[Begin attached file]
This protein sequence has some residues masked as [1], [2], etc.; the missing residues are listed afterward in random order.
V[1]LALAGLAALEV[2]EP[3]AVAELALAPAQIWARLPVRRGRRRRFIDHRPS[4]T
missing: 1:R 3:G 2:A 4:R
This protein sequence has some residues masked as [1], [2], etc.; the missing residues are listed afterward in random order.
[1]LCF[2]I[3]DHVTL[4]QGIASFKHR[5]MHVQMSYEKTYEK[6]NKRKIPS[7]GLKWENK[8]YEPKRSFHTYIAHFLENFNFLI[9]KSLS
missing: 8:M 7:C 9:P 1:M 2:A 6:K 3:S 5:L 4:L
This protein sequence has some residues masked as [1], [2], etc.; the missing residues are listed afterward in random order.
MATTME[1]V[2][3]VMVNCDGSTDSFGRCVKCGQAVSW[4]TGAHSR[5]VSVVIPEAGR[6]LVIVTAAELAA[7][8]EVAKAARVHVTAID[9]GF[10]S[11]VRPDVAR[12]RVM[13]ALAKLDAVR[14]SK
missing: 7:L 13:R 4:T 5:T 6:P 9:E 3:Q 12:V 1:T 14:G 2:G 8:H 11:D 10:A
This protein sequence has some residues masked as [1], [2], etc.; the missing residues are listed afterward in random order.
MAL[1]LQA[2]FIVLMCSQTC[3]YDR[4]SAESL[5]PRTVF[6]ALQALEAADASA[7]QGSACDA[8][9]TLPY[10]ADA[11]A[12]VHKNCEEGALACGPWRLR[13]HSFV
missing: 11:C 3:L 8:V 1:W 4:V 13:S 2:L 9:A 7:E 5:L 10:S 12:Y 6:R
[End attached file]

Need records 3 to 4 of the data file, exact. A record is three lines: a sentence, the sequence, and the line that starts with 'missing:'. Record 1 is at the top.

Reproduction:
This protein sequence has some residues masked as [1], [2], etc.; the missing residues are listed afterward in random order.
MATTME[1]V[2][3]VMVNCDGSTDSFGRCVKCGQAVSW[4]TGAHSR[5]VSVVIPEAGR[6]LVIVTAAELAA[7][8]EVAKAARVHVTAID[9]GF[10]S[11]VRPDVAR[12]RVM[13]ALAKLDAVR[14]SK
missing: 7:L 13:R 4:T 5:T 6:P 9:E 3:Q 12:V 1:T 14:G 2:G 8:H 11:D 10:A
This protein sequence has some residues masked as [1], [2], etc.; the missing residues are listed afterward in random order.
MAL[1]LQA[2]FIVLMCSQTC[3]YDR[4]SAESL[5]PRTVF[6]ALQALEAADASA[7]QGSACDA[8][9]TLPY[10]ADA[11]A[12]VHKNCEEGALACGPWRLR[13]HSFV
missing: 11:C 3:L 8:V 1:W 4:V 13:S 2:L 9:A 7:E 5:L 10:S 12:Y 6:R